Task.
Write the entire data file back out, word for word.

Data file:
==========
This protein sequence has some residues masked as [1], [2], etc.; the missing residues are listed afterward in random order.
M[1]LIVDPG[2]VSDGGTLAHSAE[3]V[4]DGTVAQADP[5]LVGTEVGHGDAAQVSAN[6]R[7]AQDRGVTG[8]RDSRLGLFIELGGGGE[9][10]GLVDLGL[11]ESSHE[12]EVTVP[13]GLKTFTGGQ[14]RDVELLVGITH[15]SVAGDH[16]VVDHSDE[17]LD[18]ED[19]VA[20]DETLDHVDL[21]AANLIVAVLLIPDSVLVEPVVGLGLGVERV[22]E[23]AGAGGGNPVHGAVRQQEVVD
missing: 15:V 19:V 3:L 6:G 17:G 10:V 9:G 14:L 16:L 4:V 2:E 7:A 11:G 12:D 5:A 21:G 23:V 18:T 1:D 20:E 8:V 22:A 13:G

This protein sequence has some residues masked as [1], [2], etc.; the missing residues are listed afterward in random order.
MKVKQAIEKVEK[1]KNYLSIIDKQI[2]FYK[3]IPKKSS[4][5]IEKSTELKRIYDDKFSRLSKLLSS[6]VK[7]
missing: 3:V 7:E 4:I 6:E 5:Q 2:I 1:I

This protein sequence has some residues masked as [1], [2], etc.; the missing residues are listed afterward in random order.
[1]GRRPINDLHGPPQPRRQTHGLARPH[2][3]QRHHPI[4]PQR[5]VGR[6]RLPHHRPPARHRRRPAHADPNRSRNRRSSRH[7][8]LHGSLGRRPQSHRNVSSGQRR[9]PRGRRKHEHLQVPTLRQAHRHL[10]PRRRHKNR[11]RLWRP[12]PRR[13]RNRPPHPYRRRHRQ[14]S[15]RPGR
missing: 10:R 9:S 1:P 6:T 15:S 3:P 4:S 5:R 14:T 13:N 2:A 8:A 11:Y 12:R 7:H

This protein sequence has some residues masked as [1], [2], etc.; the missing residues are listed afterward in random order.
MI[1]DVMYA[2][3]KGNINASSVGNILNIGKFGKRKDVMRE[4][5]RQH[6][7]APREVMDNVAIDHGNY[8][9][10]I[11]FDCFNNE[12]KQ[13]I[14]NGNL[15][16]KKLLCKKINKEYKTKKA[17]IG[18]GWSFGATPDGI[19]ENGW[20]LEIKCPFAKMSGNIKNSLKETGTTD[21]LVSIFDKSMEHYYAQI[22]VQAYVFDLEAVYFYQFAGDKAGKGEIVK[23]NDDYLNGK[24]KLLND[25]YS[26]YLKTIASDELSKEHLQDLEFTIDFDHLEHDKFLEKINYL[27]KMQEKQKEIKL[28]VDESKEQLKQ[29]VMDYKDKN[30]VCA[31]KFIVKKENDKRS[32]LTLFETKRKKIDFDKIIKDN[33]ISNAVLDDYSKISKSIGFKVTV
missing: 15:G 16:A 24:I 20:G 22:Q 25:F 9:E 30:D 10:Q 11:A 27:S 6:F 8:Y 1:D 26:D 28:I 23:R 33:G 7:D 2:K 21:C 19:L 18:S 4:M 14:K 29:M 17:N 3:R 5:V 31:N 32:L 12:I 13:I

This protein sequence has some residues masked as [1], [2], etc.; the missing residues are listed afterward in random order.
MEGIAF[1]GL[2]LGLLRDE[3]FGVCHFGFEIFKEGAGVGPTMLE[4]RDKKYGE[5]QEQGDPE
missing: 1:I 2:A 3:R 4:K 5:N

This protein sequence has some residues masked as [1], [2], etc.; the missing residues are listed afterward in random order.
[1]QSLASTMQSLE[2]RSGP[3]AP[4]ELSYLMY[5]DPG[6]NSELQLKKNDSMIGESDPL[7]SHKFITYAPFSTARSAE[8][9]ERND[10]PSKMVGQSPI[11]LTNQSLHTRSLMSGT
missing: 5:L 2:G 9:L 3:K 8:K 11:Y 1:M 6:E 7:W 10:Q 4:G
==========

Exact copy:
This protein sequence has some residues masked as [1], [2], etc.; the missing residues are listed afterward in random order.
M[1]LIVDPG[2]VSDGGTLAHSAE[3]V[4]DGTVAQADP[5]LVGTEVGHGDAAQVSAN[6]R[7]AQDRGVTG[8]RDSRLGLFIELGGGGE[9][10]GLVDLGL[11]ESSHE[12]EVTVP[13]GLKTFTGGQ[14]RDVELLVGITH[15]SVAGDH[16]VVDHSDE[17]LD[18]ED[19]VA[20]DETLDHVDL[21]AANLIVAVLLIPDSVLVEPVVGLGLGVERV[22]E[23]AGAGGGNPVHGAVRQQEVVD
missing: 15:V 19:V 3:L 6:G 17:G 10:V 9:G 14:L 16:L 4:V 2:E 7:A 11:G 12:D 5:A 21:G 23:V 18:T 1:D 20:E 8:V 22:A 13:G

This protein sequence has some residues masked as [1], [2], etc.; the missing residues are listed afterward in random order.
MKVKQAIEKVEK[1]KNYLSIIDKQI[2]FYK[3]IPKKSS[4][5]IEKSTELKRIYDDKFSRLSKLLSS[6]VK[7]
missing: 3:V 7:E 4:I 6:E 5:Q 2:I 1:I

This protein sequence has some residues masked as [1], [2], etc.; the missing residues are listed afterward in random order.
[1]GRRPINDLHGPPQPRRQTHGLARPH[2][3]QRHHPI[4]PQR[5]VGR[6]RLPHHRPPARHRRRPAHADPNRSRNRRSSRH[7][8]LHGSLGRRPQSHRNVSSGQRR[9]PRGRRKHEHLQVPTLRQAHRHL[10]PRRRHKNR[11]RLWRP[12]PRR[13]RNRPPHPYRRRHRQ[14]S[15]RPGR
missing: 10:R 9:S 1:P 6:T 15:S 3:P 4:S 5:R 14:T 13:N 2:A 8:A 11:Y 12:R 7:H

This protein sequence has some residues masked as [1], [2], etc.; the missing residues are listed afterward in random order.
MI[1]DVMYA[2][3]KGNINASSVGNILNIGKFGKRKDVMRE[4][5]RQH[6][7]APREVMDNVAIDHGNY[8][9][10]I[11]FDCFNNE[12]KQ[13]I[14]NGNL[15][16]KKLLCKKINKEYKTKKA[17]IG[18]GWSFGATPDGI[19]ENGW[20]LEIKCPFAKMSGNIKNSLKETGTTD[21]LVSIFDKSMEHYYAQI[22]VQAYVFDLEAVYFYQFAGDKAGKGEIVK[23]NDDYLNGK[24]KLLND[25]YS[26]YLKTIASDELSKEHLQDLEFTIDFDHLEHDKFLEKINYL[27]KMQEKQKEIKL[28]VDESKEQLKQ[29]VMDYKDKN[30]VCA[31]KFIVKKENDKRS[32]LTLFETKRKKIDFDKIIKDN[33]ISNAVLDDYSKISKSIGFKVTV
missing: 15:G 16:A 24:I 20:G 22:Q 25:F 9:E 30:D 10:Q 11:A 27:S 6:F 8:Y 1:D 26:D 28:I 23:R 33:G 7:D 2:K 21:C 19:L 18:S 4:M 14:K 29:M 17:N 3:R 5:V 31:N 32:L 12:I 13:I

This protein sequence has some residues masked as [1], [2], etc.; the missing residues are listed afterward in random order.
MEGIAF[1]GL[2]LGLLRDE[3]FGVCHFGFEIFKEGAGVGPTMLE[4]RDKKYGE[5]QEQGDPE
missing: 1:I 2:A 3:R 4:K 5:N

This protein sequence has some residues masked as [1], [2], etc.; the missing residues are listed afterward in random order.
[1]QSLASTMQSLE[2]RSGP[3]AP[4]ELSYLMY[5]DPG[6]NSELQLKKNDSMIGESDPL[7]SHKFITYAPFSTARSAE[8][9]ERND[10]PSKMVGQSPI[11]LTNQSLHTRSLMSGT
missing: 5:L 2:G 9:L 3:K 8:K 11:Y 1:M 6:E 7:W 10:Q 4:G